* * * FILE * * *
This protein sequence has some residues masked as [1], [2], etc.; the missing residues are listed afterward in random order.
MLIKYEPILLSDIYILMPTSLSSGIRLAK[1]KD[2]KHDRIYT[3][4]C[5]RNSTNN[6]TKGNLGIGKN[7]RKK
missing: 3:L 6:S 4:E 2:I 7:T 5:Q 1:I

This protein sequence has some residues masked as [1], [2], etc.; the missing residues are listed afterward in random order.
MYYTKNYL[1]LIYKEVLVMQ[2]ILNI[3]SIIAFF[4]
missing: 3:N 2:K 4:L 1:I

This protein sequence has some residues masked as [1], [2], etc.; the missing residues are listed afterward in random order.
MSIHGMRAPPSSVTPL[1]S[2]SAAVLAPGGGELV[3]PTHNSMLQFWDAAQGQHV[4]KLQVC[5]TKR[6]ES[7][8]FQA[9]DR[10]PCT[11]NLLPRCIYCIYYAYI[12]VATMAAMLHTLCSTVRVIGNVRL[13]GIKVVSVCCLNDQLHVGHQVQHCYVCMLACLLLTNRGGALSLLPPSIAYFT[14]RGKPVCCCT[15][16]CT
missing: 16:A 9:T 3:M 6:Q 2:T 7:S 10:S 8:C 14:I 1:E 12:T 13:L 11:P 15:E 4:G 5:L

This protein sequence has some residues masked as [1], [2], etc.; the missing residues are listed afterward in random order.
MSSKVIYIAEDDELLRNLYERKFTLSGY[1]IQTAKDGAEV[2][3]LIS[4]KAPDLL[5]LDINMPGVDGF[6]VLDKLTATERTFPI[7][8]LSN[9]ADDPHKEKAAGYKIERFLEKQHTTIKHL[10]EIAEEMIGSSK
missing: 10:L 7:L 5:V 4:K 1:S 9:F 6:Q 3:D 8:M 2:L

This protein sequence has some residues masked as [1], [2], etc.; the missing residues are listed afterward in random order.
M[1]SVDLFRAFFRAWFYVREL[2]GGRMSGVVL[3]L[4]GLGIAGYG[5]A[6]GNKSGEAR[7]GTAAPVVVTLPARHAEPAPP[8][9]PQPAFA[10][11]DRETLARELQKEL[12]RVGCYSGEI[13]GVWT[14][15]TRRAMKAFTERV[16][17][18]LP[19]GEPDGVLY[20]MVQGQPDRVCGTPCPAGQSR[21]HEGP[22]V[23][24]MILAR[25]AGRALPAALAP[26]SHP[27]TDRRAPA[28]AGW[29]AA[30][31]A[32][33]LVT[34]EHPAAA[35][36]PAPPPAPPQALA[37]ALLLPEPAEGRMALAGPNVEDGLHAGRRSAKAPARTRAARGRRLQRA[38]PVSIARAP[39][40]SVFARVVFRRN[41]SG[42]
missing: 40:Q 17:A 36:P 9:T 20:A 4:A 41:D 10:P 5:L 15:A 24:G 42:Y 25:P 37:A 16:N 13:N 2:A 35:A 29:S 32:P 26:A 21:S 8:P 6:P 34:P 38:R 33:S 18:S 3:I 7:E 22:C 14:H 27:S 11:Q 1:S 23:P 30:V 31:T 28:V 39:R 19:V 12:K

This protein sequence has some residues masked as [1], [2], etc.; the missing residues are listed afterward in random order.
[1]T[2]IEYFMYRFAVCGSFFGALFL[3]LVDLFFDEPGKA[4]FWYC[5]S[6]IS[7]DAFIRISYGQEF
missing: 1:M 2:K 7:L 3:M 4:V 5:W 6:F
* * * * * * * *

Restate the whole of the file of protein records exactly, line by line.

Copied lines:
This protein sequence has some residues masked as [1], [2], etc.; the missing residues are listed afterward in random order.
MLIKYEPILLSDIYILMPTSLSSGIRLAK[1]KD[2]KHDRIYT[3][4]C[5]RNSTNN[6]TKGNLGIGKN[7]RKK
missing: 3:L 6:S 4:E 2:I 7:T 5:Q 1:I

This protein sequence has some residues masked as [1], [2], etc.; the missing residues are listed afterward in random order.
MYYTKNYL[1]LIYKEVLVMQ[2]ILNI[3]SIIAFF[4]
missing: 3:N 2:K 4:L 1:I

This protein sequence has some residues masked as [1], [2], etc.; the missing residues are listed afterward in random order.
MSIHGMRAPPSSVTPL[1]S[2]SAAVLAPGGGELV[3]PTHNSMLQFWDAAQGQHV[4]KLQVC[5]TKR[6]ES[7][8]FQA[9]DR[10]PCT[11]NLLPRCIYCIYYAYI[12]VATMAAMLHTLCSTVRVIGNVRL[13]GIKVVSVCCLNDQLHVGHQVQHCYVCMLACLLLTNRGGALSLLPPSIAYFT[14]RGKPVCCCT[15][16]CT
missing: 16:A 9:T 3:M 6:Q 2:T 7:S 10:S 8:C 14:I 1:E 12:T 13:L 11:P 15:E 4:G 5:L

This protein sequence has some residues masked as [1], [2], etc.; the missing residues are listed afterward in random order.
MSSKVIYIAEDDELLRNLYERKFTLSGY[1]IQTAKDGAEV[2][3]LIS[4]KAPDLL[5]LDINMPGVDGF[6]VLDKLTATERTFPI[7][8]LSN[9]ADDPHKEKAAGYKIERFLEKQHTTIKHL[10]EIAEEMIGSSK
missing: 10:L 7:L 5:V 4:K 1:S 9:F 6:Q 3:D 8:M 2:L

This protein sequence has some residues masked as [1], [2], etc.; the missing residues are listed afterward in random order.
M[1]SVDLFRAFFRAWFYVREL[2]GGRMSGVVL[3]L[4]GLGIAGYG[5]A[6]GNKSGEAR[7]GTAAPVVVTLPARHAEPAPP[8][9]PQPAFA[10][11]DRETLARELQKEL[12]RVGCYSGEI[13]GVWT[14][15]TRRAMKAFTERV[16][17][18]LP[19]GEPDGVLY[20]MVQGQPDRVCGTPCPAGQSR[21]HEGP[22]V[23][24]MILAR[25]AGRALPAALAP[26]SHP[27]TDRRAPA[28]AGW[29]AA[30][31]A[32][33]LVT[34]EHPAAA[35][36]PAPPPAPPQALA[37]ALLLPEPAEGRMALAGPNVEDGLHAGRRSAKAPARTRAARGRRLQRA[38]PVSIARAP[39][40]SVFARVVFRRN[41]SG[42]
missing: 40:Q 17:A 36:P 9:T 20:A 4:A 41:D 10:P 5:L 15:A 24:G 42:Y 25:P 37:A 16:N 13:N 2:A 35:A 29:S 32:P 26:A 21:S 8:P 6:P 34:P 38:R 33:S 18:S 3:I 7:E 22:C 14:H 27:S 11:Q 1:S 23:P 30:V 31:T 28:V 39:R 19:V 12:K

This protein sequence has some residues masked as [1], [2], etc.; the missing residues are listed afterward in random order.
[1]T[2]IEYFMYRFAVCGSFFGALFL[3]LVDLFFDEPGKA[4]FWYC[5]S[6]IS[7]DAFIRISYGQEF
missing: 1:M 2:K 7:L 3:M 4:V 5:W 6:F